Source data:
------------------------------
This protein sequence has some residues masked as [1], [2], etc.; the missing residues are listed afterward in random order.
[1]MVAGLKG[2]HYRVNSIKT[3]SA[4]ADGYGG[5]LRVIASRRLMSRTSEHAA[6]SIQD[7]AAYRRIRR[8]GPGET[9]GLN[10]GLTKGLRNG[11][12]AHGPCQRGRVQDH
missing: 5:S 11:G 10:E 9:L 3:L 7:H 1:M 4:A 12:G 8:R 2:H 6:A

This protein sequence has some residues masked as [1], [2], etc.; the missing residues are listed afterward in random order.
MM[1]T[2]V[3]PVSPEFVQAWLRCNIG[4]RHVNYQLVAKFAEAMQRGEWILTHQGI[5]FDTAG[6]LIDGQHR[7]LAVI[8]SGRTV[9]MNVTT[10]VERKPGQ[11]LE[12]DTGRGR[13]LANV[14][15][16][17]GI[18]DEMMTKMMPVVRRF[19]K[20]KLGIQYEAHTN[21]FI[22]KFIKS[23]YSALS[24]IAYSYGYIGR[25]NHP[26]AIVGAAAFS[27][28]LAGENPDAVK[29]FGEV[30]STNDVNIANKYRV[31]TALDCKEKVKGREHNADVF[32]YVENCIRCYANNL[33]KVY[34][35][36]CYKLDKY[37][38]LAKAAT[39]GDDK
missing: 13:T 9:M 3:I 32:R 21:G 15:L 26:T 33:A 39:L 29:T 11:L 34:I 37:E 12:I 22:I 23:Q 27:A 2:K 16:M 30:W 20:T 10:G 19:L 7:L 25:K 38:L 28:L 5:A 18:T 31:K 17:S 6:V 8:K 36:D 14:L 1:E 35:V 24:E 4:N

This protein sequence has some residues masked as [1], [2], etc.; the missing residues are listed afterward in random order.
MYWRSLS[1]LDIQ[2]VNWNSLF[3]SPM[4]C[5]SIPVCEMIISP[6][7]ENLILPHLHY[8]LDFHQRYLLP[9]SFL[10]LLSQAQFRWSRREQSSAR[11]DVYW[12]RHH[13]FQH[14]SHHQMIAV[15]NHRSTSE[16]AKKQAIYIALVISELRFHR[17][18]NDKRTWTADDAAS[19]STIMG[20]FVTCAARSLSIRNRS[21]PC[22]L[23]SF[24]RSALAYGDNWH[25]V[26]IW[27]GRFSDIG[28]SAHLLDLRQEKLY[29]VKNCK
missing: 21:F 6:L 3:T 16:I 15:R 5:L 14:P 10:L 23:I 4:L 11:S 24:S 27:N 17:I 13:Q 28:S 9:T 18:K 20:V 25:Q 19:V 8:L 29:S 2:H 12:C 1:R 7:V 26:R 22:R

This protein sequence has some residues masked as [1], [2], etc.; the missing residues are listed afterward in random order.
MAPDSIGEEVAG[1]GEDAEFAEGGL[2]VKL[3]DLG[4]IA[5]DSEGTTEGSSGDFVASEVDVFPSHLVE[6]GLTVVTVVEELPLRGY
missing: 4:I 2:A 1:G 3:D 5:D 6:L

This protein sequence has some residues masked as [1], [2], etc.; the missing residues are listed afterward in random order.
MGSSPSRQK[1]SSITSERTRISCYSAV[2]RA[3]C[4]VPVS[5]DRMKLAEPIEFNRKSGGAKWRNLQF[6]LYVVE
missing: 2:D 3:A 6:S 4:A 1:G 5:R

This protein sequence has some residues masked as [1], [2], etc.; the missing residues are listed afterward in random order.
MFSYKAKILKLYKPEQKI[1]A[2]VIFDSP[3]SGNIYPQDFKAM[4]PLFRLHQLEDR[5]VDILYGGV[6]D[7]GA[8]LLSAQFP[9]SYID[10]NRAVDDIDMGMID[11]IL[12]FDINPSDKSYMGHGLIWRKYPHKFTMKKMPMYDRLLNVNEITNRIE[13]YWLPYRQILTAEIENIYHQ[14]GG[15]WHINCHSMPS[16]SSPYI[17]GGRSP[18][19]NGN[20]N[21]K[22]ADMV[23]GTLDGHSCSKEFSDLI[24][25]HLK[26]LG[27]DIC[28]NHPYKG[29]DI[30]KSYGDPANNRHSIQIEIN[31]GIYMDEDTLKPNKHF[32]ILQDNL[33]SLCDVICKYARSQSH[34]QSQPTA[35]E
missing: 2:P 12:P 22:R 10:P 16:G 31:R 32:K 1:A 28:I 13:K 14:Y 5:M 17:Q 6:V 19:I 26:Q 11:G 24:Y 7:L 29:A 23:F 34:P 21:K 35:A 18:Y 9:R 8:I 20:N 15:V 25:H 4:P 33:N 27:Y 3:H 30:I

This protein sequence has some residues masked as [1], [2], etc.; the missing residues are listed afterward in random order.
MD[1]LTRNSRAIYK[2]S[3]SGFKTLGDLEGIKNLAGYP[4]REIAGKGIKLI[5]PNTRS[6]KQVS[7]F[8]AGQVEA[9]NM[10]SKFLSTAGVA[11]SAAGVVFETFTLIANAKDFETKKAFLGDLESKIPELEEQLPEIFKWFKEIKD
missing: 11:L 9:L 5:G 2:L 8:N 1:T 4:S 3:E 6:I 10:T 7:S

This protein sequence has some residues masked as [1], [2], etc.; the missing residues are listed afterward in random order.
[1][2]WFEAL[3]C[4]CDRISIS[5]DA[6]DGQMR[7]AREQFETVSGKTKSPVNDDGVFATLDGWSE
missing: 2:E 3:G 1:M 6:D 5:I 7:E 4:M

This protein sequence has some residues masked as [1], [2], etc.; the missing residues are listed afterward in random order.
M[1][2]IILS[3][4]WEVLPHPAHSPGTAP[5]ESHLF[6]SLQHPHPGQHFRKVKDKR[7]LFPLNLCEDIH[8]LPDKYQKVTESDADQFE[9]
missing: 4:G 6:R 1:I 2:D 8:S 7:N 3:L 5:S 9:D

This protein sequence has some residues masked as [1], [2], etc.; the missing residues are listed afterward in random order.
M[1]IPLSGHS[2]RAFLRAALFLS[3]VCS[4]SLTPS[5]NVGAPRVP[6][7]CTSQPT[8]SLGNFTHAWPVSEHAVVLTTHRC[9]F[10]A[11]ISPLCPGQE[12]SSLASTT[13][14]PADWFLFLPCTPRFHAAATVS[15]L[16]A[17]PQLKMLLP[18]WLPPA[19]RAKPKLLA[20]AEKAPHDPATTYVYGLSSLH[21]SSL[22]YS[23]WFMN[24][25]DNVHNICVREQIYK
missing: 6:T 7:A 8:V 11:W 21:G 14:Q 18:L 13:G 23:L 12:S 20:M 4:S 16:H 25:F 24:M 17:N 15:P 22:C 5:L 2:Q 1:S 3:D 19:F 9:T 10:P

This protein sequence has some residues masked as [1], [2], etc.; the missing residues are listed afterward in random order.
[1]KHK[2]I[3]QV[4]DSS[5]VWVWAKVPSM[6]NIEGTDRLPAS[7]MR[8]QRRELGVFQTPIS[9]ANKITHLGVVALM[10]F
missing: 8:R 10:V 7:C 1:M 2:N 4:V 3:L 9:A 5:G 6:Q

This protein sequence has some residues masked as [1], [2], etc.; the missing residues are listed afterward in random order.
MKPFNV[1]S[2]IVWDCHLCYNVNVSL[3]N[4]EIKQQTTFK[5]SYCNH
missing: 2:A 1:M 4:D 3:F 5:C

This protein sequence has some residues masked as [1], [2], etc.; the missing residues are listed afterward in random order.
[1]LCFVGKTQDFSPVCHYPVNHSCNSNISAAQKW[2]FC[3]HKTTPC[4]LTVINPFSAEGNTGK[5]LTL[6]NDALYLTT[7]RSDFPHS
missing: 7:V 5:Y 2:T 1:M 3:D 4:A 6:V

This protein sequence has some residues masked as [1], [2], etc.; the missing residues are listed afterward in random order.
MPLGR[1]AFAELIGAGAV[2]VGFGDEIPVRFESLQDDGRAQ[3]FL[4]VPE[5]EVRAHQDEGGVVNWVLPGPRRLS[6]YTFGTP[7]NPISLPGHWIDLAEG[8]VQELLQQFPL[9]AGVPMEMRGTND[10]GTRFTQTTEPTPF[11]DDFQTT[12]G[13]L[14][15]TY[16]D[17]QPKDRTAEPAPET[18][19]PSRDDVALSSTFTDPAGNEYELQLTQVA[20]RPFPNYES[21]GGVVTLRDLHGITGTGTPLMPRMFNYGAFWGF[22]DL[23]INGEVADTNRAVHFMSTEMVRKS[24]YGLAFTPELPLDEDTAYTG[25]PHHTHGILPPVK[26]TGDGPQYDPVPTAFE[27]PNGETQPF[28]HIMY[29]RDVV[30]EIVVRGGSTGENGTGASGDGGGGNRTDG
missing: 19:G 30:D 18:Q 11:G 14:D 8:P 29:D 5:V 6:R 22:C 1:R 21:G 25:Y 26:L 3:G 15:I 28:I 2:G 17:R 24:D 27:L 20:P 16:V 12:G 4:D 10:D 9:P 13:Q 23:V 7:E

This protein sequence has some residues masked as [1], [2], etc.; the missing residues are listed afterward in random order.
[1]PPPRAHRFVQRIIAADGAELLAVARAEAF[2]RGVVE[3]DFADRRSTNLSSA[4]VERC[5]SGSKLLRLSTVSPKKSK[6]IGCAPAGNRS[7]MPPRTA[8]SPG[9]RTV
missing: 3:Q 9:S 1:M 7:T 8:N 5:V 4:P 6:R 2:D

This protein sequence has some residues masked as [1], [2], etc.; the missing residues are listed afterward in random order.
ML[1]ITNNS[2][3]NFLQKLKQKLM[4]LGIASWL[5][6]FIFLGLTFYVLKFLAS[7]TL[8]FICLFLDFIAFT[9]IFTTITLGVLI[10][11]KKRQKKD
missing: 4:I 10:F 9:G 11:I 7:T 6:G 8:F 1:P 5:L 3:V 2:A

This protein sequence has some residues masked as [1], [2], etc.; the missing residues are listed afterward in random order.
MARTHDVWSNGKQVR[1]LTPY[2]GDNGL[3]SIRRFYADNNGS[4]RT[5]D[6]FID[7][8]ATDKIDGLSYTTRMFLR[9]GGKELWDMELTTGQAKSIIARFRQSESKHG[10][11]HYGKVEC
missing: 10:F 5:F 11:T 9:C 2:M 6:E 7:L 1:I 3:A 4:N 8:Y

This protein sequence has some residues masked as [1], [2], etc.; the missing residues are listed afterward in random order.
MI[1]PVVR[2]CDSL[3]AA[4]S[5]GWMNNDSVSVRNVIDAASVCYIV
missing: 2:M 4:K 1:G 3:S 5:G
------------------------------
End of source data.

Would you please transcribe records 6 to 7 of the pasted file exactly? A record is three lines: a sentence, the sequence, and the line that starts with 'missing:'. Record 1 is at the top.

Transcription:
This protein sequence has some residues masked as [1], [2], etc.; the missing residues are listed afterward in random order.
MFSYKAKILKLYKPEQKI[1]A[2]VIFDSP[3]SGNIYPQDFKAM[4]PLFRLHQLEDR[5]VDILYGGV[6]D[7]GA[8]LLSAQFP[9]SYID[10]NRAVDDIDMGMID[11]IL[12]FDINPSDKSYMGHGLIWRKYPHKFTMKKMPMYDRLLNVNEITNRIE[13]YWLPYRQILTAEIENIYHQ[14]GG[15]WHINCHSMPS[16]SSPYI[17]GGRSP[18][19]NGN[20]N[21]K[22]ADMV[23]GTLDGHSCSKEFSDLI[24][25]HLK[26]LG[27]DIC[28]NHPYKG[29]DI[30]KSYGDPANNRHSIQIEIN[31]GIYMDEDTLKPNKHF[32]ILQDNL[33]SLCDVICKYARSQSH[34]QSQPTA[35]E
missing: 2:P 12:P 22:R 10:P 16:G 31:R 32:K 1:A 28:I 13:K 14:Y 5:M 17:Q 6:V 19:I 26:Q 11:G 24:Y 7:L 29:A 23:F 34:P 21:K 35:A 18:Y 9:R 8:I 20:N 15:V 25:H 4:P 33:N 27:Y 3:H 30:I

This protein sequence has some residues masked as [1], [2], etc.; the missing residues are listed afterward in random order.
MD[1]LTRNSRAIYK[2]S[3]SGFKTLGDLEGIKNLAGYP[4]REIAGKGIKLI[5]PNTRS[6]KQVS[7]F[8]AGQVEA[9]NM[10]SKFLSTAGVA[11]SAAGVVFETFTLIANAKDFETKKAFLGDLESKIPELEEQLPEIFKWFKEIKD
missing: 11:L 9:L 5:G 2:L 8:N 1:T 4:S 3:E 6:I 10:T 7:S